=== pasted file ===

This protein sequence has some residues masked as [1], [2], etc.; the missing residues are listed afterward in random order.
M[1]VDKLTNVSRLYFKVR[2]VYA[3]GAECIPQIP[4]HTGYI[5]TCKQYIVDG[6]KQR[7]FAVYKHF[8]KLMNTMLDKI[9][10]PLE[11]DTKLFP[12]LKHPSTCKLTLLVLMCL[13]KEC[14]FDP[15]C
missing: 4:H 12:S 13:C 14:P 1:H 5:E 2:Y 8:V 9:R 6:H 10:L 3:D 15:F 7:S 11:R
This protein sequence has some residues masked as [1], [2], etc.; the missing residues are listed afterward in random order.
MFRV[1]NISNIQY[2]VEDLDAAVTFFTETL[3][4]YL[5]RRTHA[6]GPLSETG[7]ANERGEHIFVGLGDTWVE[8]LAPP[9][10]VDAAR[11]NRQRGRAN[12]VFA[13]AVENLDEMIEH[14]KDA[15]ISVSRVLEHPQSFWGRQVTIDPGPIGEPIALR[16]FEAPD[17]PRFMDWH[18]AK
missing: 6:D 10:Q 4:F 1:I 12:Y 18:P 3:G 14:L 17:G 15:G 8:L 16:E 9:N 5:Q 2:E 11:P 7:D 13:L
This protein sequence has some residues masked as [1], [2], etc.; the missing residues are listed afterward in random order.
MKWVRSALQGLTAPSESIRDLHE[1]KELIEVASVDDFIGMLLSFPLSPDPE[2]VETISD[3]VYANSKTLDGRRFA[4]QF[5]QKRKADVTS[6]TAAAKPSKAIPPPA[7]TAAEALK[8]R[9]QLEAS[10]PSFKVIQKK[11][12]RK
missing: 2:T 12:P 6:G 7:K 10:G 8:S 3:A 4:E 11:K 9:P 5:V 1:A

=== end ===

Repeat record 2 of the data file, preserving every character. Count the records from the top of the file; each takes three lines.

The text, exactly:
This protein sequence has some residues masked as [1], [2], etc.; the missing residues are listed afterward in random order.
MFRV[1]NISNIQY[2]VEDLDAAVTFFTETL[3][4]YL[5]RRTHA[6]GPLSETG[7]ANERGEHIFVGLGDTWVE[8]LAPP[9][10]VDAAR[11]NRQRGRAN[12]VFA[13]AVENLDEMIEH[14]KDA[15]ISVSRVLEHPQSFWGRQVTIDPGPIGEPIALR[16]FEAPD[17]PRFMDWH[18]AK
missing: 6:D 10:Q 4:F 1:I 12:Y 18:P 3:G 14:L 17:G 15:G 8:L 16:E 9:N 5:Q 2:E 11:P 7:D 13:L